It's been at least 20 years since I read Sexual Personae and I'd completely forgotten how much I enjoy Camille Paglia. (Also, since this was available in audiobook format, I was finally able to hear the word "chthonic" pronounced aloud for the first time!) Her worldview is refreshingly, bracingly original--and seemingly undaunted by social trends or prevailing schools of thought (urgh, no pun intended). E.g her essay about rape on college campuses, written over 25 years ago, is presented here wi [...]
I've been wondering what happened to her more "men-friendly" version of feminism. She certainly writes like a fever and certainly left me with a few passages I will remember for some time. She has an interesting set of views: she is 100% for abortion rights, but somewhat pro-life, she is pro androgyny, well at the same time admitting that sexual freedom often precedes the decline of civilizations, and most controversially of all, she thinks the "rape-culture" accusation is infantilizing and coun [...]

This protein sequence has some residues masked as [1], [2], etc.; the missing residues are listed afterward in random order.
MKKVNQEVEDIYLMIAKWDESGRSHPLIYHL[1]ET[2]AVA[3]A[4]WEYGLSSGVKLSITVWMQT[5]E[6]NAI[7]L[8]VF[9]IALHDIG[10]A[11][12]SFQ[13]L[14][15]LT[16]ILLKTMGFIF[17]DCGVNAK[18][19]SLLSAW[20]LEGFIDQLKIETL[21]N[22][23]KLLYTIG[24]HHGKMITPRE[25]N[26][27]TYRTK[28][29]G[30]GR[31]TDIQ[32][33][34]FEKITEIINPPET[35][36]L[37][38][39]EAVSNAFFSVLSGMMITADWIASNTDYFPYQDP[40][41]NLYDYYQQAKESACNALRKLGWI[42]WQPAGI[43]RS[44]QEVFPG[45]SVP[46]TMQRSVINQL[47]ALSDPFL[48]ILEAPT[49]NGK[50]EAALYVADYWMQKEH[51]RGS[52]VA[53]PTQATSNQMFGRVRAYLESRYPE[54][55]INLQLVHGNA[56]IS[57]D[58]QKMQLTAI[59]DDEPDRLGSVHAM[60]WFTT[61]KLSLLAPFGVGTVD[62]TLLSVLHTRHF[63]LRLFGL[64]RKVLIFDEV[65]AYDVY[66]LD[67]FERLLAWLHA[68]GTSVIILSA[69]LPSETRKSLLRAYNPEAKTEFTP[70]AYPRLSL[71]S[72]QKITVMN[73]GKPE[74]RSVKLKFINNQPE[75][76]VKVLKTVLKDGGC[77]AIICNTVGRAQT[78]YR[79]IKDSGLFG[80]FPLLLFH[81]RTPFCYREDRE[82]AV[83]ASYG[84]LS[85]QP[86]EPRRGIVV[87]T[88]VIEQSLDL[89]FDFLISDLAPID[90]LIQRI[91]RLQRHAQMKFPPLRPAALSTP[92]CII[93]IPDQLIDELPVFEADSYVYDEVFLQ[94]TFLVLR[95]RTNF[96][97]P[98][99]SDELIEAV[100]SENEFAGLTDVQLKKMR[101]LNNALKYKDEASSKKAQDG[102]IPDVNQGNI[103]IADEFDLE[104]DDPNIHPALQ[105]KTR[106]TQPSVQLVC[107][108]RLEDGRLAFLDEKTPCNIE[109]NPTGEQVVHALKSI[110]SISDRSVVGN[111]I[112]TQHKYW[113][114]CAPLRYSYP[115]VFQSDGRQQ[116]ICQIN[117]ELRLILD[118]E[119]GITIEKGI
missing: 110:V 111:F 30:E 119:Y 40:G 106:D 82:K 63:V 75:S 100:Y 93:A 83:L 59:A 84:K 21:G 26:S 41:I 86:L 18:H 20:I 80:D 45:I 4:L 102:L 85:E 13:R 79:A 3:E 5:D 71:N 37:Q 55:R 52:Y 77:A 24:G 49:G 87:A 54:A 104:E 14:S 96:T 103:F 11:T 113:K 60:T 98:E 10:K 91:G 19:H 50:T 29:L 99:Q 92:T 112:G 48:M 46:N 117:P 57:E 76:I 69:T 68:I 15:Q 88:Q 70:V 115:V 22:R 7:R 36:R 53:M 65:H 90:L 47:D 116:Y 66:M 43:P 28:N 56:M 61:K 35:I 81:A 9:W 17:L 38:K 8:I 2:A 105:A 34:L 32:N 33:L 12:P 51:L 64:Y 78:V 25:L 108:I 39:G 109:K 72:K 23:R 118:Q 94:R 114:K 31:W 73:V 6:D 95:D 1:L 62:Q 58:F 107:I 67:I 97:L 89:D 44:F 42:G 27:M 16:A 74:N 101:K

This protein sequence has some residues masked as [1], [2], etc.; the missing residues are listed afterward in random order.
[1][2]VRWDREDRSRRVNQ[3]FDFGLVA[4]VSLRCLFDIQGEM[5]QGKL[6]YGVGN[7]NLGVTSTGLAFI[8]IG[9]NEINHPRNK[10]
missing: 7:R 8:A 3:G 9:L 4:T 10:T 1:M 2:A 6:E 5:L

Reflexões mais do que necessárias, urgentes mesmo, para o debate feminista. Um alento ler textos que fogem do pensamento de manada, do clichê vazio de mantras como "capitalismo", "patriarcado", "construção social".
This book of essays is mostly very entertaining. It is pretty repetitive tho with multiple pieces about the state of feminism and her critique of gender studies. I find some of what she says interesting and even refreshing. Other stuff is much worse --her thoughts on the inadequacies of female politicians to take the US presidency, lots of her ideas about rape culture and responses to sexual violence. She seems at times to be pandering to a male reader, or maybe just baiting feminists (who seem [...]